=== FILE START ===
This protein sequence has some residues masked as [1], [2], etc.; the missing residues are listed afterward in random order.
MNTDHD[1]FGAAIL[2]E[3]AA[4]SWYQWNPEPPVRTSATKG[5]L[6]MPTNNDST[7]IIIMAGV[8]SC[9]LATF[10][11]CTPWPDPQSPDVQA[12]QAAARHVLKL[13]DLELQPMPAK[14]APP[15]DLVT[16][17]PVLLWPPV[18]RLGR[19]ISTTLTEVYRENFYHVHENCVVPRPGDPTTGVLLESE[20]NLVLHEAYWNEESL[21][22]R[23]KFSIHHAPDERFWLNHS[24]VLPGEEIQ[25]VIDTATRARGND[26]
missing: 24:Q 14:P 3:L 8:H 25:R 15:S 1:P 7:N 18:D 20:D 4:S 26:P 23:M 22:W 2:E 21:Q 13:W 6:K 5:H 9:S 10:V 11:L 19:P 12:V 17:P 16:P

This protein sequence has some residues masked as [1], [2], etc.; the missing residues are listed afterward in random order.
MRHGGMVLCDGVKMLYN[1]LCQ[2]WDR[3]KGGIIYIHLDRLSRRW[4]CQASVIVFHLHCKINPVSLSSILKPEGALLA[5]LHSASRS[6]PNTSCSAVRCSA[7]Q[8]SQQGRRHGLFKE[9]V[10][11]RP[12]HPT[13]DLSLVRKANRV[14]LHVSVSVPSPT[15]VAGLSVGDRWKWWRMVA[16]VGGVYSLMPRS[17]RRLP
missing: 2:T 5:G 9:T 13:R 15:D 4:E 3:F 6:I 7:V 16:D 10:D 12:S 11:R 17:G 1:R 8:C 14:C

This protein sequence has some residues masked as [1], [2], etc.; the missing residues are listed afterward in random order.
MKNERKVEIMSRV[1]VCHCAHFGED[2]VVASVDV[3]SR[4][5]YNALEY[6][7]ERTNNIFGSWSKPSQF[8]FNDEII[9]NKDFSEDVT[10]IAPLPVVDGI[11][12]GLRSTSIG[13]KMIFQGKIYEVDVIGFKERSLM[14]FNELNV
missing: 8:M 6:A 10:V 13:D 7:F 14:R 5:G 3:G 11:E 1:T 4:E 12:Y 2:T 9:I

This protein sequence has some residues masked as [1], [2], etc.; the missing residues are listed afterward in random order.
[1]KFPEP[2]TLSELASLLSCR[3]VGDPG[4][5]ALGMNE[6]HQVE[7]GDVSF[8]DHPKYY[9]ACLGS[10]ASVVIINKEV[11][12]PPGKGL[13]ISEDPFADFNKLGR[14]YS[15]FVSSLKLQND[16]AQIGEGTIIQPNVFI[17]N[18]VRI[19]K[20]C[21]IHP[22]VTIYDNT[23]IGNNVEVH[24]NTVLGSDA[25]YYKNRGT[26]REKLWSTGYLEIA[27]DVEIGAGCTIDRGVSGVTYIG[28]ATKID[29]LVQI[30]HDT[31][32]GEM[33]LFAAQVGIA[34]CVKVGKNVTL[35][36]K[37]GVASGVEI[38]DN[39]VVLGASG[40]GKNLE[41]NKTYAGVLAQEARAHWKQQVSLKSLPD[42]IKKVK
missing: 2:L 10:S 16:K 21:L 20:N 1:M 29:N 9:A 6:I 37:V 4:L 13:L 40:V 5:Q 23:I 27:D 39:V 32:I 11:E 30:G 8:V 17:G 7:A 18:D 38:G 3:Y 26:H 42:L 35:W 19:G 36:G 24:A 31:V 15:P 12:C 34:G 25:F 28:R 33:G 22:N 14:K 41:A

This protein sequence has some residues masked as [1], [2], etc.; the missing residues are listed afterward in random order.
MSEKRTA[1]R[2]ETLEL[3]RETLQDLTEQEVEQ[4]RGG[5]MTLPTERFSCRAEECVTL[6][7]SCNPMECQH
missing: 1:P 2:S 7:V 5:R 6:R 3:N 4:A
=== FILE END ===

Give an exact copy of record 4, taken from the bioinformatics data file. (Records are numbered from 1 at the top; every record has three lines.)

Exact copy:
This protein sequence has some residues masked as [1], [2], etc.; the missing residues are listed afterward in random order.
[1]KFPEP[2]TLSELASLLSCR[3]VGDPG[4][5]ALGMNE[6]HQVE[7]GDVSF[8]DHPKYY[9]ACLGS[10]ASVVIINKEV[11][12]PPGKGL[13]ISEDPFADFNKLGR[14]YS[15]FVSSLKLQND[16]AQIGEGTIIQPNVFI[17]N[18]VRI[19]K[20]C[21]IHP[22]VTIYDNT[23]IGNNVEVH[24]NTVLGSDA[25]YYKNRGT[26]REKLWSTGYLEIA[27]DVEIGAGCTIDRGVSGVTYIG[28]ATKID[29]LVQI[30]HDT[31][32]GEM[33]LFAAQVGIA[34]CVKVGKNVTL[35][36]K[37]GVASGVEI[38]DN[39]VVLGASG[40]GKNLE[41]NKTYAGVLAQEARAHWKQQVSLKSLPD[42]IKKVK
missing: 2:L 10:S 16:K 21:L 20:N 1:M 29:N 9:A 6:I 37:V 4:L 13:L 40:V 5:Q 23:I 27:D 39:V 32:I 11:E 30:G 8:V 17:G 7:A 18:D 38:G 3:Y 26:H 42:L 35:W 19:G 36:G 24:A 31:V 15:P 12:C 34:G 25:F 28:R 33:G 22:N 14:K 41:A